About this time of year I start getting questions along the line of “My daffodils are finished blooming. Is it ok if I braid the leaves to make them look tidier while they die down?”
The short answer is no, not if you want them to bloom again next year.
Daffodils, need to replenish their energy for next year after they finish flowering this year. They do this through their leaves, through the process of photosynthesis, which is why you need to leave the leaves on your flowering bulbs after they have flowered. Once they’ve stored up enough energy for next year the leaves will die and then you can remove them and keep things looking tidy.
This process is the same for all flowering bulbs–including tulips, hyacinths, alliums, and lilies–but the question about braiding the leaves seems to come up most often in relation to daffodils. I suspect this is because daffodils bloom early in the season and their leaves take quite a while to fade away.
Braiding hinders photosynthesis by exposing less of the leaves to the sun, and often crushes the leaves. Trimming leaves shorter is also not helpful to the bulbs.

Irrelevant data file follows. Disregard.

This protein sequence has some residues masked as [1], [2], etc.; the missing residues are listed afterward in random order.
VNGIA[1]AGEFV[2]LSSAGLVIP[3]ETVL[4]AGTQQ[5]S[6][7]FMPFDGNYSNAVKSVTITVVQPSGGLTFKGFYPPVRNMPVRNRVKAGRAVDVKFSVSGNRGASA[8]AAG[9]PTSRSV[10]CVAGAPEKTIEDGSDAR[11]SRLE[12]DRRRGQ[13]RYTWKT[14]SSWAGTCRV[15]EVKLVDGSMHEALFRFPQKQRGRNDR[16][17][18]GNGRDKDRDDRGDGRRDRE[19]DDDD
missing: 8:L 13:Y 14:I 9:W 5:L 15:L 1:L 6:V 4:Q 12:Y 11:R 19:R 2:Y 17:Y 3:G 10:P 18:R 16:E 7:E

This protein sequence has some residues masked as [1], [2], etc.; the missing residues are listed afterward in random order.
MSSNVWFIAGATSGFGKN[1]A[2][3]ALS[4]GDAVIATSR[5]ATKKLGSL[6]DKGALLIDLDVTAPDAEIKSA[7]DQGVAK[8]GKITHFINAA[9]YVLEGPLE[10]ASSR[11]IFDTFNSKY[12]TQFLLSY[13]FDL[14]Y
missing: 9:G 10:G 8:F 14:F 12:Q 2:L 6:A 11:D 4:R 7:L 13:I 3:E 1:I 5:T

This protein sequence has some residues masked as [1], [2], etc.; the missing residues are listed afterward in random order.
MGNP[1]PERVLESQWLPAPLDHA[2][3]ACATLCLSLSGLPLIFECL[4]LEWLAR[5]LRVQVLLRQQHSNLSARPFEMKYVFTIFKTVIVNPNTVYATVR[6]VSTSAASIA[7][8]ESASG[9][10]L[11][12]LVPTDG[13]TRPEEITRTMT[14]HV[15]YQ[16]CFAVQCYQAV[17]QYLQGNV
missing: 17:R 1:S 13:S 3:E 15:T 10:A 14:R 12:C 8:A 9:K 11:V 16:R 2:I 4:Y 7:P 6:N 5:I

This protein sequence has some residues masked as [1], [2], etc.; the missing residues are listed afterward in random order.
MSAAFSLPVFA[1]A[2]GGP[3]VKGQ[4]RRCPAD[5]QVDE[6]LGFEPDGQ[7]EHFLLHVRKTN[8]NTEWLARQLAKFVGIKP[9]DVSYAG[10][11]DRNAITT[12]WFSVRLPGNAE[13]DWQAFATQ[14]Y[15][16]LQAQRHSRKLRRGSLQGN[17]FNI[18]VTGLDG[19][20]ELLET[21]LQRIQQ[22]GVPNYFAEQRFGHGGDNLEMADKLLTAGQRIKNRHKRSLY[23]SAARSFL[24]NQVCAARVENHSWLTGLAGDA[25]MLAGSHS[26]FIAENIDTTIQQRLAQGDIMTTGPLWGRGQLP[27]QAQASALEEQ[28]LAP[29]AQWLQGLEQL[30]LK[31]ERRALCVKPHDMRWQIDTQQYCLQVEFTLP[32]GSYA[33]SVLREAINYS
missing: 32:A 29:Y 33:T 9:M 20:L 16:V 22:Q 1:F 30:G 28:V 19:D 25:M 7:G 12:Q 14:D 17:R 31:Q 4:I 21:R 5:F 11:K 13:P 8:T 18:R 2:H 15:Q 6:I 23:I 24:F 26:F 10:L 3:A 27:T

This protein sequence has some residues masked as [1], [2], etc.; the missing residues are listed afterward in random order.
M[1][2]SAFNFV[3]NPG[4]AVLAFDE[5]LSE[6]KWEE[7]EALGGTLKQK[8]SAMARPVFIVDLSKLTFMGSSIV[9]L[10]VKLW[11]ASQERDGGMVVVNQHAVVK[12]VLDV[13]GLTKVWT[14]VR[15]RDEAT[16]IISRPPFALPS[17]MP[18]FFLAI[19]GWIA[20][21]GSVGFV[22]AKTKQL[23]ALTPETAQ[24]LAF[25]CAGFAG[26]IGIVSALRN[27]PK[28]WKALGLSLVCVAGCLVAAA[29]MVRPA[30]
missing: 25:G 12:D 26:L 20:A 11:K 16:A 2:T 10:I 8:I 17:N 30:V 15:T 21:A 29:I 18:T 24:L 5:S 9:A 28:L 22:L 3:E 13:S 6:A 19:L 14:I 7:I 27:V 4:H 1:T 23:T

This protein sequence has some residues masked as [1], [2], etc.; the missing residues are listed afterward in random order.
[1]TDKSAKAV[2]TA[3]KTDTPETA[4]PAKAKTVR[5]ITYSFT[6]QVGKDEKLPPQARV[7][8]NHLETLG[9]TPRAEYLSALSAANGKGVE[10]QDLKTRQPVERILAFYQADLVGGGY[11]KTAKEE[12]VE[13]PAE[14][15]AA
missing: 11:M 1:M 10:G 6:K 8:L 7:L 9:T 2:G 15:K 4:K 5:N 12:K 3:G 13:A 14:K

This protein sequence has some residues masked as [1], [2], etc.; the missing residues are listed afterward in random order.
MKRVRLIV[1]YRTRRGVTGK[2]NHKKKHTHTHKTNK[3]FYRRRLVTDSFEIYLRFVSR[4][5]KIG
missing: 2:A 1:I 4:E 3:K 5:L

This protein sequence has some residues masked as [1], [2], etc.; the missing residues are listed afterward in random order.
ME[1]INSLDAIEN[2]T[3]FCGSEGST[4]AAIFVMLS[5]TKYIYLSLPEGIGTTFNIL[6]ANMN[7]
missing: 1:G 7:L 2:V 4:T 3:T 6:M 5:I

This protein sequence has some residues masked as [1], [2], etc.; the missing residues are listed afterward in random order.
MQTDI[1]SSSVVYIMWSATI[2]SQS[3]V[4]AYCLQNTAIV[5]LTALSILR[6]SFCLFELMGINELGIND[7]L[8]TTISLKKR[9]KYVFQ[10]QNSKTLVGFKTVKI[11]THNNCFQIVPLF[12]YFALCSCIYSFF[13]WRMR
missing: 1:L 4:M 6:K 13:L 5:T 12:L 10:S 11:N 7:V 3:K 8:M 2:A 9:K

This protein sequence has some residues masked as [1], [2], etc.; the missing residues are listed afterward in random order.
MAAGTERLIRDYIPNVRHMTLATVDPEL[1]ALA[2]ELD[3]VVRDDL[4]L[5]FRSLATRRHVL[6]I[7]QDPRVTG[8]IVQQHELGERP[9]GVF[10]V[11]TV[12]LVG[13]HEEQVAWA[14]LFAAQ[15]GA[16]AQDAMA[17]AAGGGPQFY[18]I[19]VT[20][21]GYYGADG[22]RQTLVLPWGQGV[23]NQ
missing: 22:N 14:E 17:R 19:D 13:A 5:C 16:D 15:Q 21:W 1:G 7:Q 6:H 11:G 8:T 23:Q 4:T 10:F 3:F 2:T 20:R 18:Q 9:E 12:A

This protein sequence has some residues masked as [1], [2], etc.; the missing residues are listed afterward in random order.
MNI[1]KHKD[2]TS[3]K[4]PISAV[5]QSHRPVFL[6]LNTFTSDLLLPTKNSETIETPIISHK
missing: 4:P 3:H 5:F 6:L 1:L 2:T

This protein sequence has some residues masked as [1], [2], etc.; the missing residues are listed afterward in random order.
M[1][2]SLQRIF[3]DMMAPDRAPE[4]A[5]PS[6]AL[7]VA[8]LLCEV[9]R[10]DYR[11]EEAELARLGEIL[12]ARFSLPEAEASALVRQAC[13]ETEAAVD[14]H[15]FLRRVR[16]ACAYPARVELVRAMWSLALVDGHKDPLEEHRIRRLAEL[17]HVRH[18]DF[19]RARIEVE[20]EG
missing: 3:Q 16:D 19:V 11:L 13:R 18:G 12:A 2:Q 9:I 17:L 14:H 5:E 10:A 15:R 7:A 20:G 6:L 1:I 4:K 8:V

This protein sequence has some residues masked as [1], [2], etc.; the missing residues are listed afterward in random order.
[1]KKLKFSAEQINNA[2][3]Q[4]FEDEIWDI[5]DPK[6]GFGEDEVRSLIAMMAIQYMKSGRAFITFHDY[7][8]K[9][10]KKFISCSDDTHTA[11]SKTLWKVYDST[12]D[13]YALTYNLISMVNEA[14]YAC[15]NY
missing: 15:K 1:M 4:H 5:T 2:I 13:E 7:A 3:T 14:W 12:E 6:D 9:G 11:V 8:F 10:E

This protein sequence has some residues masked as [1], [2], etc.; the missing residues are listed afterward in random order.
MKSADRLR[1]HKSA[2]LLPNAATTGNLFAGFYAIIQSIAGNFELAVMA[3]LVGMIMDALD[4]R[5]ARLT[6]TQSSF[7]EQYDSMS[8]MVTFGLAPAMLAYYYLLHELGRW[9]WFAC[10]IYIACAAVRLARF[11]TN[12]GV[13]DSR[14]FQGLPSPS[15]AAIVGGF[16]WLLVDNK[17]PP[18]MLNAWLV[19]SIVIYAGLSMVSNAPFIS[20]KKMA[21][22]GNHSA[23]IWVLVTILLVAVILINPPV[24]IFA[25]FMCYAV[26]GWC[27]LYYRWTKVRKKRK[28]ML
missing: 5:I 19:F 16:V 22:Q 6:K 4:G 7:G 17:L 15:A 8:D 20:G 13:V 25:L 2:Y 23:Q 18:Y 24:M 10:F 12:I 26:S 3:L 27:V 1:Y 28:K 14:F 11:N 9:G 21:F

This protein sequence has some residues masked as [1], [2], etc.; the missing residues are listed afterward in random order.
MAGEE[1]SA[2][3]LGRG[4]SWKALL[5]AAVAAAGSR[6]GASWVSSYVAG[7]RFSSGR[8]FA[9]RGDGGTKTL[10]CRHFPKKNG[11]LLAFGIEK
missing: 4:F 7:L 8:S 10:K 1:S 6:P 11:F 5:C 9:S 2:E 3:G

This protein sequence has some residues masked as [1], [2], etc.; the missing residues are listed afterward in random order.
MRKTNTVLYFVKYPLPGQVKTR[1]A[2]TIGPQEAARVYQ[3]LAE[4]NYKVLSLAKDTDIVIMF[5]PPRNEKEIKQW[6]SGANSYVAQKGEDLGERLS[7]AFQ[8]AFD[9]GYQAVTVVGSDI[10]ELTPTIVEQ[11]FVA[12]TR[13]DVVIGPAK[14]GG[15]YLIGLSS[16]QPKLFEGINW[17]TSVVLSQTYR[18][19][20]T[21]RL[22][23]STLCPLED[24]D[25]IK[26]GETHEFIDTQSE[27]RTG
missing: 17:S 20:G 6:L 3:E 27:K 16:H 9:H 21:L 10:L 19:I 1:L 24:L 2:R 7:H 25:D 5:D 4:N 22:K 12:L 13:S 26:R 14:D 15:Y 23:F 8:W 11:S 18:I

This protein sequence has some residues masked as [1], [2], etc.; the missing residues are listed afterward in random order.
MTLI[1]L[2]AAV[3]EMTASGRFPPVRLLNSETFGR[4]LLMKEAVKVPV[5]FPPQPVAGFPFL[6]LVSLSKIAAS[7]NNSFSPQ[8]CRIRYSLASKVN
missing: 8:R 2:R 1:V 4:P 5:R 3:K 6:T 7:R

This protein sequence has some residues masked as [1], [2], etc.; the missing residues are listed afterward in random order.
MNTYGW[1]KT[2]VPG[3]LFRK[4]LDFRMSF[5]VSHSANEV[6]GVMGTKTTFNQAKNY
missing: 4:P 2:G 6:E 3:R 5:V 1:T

Leave the leaves as they are. They don’t look great while they die down, but it’s a necessary step in regenerating the bulbs.
If you are in a situation where you can’t have a bed full of dying bulb leaves, once they have flowered, pull up all the bulbs and plant new ones in the fall. This is what is done at public display gardens, and is the only way to have both the beauty of a robust flowering bulb display in spring and continually neat and tidy beds.
I think it’s a shame to compost bulbs after only one season in a home garden, which is why I try to plant my daffodils close to perennials that will come up shortly after they’ve flowered, hiding the decaying foliage.
The one thing you can and should do with your daffodils at this time of year is remove the spent flowers. More on that in this blog post.